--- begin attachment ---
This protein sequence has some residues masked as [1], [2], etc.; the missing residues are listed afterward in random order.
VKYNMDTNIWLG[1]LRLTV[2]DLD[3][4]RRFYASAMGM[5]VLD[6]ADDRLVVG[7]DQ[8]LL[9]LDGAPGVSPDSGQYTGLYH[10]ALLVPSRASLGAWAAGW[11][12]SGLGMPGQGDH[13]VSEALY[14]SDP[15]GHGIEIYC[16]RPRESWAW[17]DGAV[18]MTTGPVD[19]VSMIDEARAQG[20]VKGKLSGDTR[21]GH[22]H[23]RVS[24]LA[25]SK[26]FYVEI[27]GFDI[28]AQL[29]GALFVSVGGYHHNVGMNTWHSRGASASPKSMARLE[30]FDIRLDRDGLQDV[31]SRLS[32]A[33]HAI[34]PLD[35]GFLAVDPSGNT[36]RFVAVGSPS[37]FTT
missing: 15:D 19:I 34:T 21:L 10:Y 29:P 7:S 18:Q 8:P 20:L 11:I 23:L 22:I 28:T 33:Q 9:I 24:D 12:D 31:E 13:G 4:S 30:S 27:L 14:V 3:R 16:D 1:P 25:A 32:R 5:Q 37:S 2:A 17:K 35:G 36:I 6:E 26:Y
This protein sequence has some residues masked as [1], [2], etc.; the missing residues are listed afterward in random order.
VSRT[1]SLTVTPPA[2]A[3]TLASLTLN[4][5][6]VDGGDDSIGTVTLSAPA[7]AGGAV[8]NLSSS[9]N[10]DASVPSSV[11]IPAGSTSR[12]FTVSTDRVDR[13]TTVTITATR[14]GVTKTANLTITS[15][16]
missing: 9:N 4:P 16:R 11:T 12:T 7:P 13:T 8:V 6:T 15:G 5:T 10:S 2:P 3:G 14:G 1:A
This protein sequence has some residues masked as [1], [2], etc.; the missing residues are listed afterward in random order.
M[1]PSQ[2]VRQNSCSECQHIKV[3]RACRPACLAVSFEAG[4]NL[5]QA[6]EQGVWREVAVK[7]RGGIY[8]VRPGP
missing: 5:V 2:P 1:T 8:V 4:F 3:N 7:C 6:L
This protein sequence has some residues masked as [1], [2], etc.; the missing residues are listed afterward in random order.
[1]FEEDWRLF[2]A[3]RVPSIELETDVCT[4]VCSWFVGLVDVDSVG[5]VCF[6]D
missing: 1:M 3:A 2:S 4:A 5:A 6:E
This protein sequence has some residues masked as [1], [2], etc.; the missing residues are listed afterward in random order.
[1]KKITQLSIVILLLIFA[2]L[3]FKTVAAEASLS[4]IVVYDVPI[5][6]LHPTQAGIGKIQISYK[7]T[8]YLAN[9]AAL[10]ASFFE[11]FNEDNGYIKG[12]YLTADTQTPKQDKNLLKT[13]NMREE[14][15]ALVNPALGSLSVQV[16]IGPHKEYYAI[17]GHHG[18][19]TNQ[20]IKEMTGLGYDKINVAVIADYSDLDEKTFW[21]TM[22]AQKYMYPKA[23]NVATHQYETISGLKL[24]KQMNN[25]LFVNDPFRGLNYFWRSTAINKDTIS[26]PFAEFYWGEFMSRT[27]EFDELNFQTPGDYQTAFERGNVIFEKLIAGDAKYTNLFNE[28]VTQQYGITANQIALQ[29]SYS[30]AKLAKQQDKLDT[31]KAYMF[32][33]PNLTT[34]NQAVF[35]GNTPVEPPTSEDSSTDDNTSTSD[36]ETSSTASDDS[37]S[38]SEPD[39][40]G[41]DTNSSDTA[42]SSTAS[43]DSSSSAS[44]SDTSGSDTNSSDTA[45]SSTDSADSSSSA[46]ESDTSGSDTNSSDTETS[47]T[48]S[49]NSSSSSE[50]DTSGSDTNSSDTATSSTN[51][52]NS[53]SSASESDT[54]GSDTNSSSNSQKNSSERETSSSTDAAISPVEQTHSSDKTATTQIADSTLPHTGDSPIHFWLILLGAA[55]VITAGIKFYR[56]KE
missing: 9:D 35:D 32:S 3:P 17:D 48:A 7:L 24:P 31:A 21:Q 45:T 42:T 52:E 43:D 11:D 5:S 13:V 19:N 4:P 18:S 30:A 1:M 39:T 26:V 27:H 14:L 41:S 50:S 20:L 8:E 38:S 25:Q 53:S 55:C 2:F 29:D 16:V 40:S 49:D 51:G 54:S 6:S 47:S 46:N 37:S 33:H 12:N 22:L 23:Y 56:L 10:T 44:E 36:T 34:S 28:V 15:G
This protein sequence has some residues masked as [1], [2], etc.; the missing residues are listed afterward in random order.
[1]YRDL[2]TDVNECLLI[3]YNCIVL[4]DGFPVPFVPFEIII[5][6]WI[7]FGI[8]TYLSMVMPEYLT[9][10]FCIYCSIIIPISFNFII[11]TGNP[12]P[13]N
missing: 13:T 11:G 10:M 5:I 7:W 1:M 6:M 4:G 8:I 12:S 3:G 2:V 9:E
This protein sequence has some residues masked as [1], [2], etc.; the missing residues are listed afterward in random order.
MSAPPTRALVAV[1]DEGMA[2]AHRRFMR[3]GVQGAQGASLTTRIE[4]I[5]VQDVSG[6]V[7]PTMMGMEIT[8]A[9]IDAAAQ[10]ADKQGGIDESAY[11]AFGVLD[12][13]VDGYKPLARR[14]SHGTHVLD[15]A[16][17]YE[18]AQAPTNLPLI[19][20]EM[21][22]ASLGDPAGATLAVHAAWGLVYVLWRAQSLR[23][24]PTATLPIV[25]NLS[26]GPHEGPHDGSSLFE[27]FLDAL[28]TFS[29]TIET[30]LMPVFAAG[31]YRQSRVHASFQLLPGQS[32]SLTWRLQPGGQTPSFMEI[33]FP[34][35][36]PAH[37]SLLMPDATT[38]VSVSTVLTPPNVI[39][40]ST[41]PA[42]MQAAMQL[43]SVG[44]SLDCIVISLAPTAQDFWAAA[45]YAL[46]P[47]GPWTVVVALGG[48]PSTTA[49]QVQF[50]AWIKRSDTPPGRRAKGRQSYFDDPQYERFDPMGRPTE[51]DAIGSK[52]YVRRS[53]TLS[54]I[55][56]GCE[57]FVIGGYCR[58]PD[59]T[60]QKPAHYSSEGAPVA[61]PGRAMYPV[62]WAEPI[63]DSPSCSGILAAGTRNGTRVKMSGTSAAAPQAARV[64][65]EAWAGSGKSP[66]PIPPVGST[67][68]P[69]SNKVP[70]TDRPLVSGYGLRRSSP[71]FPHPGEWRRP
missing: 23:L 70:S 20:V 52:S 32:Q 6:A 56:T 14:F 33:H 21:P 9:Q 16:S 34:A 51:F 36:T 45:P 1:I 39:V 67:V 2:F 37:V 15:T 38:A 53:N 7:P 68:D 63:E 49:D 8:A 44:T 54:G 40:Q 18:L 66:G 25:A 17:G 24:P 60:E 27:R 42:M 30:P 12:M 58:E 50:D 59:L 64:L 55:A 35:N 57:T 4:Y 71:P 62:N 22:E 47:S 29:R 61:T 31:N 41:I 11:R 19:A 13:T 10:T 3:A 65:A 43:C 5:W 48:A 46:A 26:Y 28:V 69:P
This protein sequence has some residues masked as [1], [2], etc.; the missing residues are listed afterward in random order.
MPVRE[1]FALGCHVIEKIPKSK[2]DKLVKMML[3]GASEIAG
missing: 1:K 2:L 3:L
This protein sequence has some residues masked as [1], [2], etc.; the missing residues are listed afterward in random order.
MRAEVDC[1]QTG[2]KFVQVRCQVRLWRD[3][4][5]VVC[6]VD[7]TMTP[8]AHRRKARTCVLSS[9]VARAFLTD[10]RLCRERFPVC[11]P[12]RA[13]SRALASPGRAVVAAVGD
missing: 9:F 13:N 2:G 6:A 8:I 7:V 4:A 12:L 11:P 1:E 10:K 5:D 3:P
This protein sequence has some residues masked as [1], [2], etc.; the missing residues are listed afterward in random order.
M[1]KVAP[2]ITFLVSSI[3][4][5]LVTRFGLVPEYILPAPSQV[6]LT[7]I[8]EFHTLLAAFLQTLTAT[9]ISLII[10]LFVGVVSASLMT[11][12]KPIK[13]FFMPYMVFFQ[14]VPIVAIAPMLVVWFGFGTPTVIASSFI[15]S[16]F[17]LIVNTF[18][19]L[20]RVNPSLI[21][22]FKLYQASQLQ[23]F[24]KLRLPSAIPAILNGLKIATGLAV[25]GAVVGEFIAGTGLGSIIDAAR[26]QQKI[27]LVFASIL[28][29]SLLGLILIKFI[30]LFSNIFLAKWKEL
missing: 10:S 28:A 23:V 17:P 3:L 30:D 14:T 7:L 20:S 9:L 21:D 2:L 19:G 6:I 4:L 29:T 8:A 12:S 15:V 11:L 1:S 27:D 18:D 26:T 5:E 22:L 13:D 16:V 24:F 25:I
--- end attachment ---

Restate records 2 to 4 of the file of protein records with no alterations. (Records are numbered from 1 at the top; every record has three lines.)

This protein sequence has some residues masked as [1], [2], etc.; the missing residues are listed afterward in random order.
VSRT[1]SLTVTPPA[2]A[3]TLASLTLN[4][5][6]VDGGDDSIGTVTLSAPA[7]AGGAV[8]NLSSS[9]N[10]DASVPSSV[11]IPAGSTSR[12]FTVSTDRVDR[13]TTVTITATR[14]GVTKTANLTITS[15][16]
missing: 9:N 4:P 16:R 11:T 12:T 7:P 13:T 8:V 6:T 15:G 5:T 10:S 2:P 3:G 14:G 1:A
This protein sequence has some residues masked as [1], [2], etc.; the missing residues are listed afterward in random order.
M[1]PSQ[2]VRQNSCSECQHIKV[3]RACRPACLAVSFEAG[4]NL[5]QA[6]EQGVWREVAVK[7]RGGIY[8]VRPGP
missing: 5:V 2:P 1:T 8:V 4:F 3:N 7:C 6:L
This protein sequence has some residues masked as [1], [2], etc.; the missing residues are listed afterward in random order.
[1]FEEDWRLF[2]A[3]RVPSIELETDVCT[4]VCSWFVGLVDVDSVG[5]VCF[6]D
missing: 1:M 3:A 2:S 4:A 5:A 6:E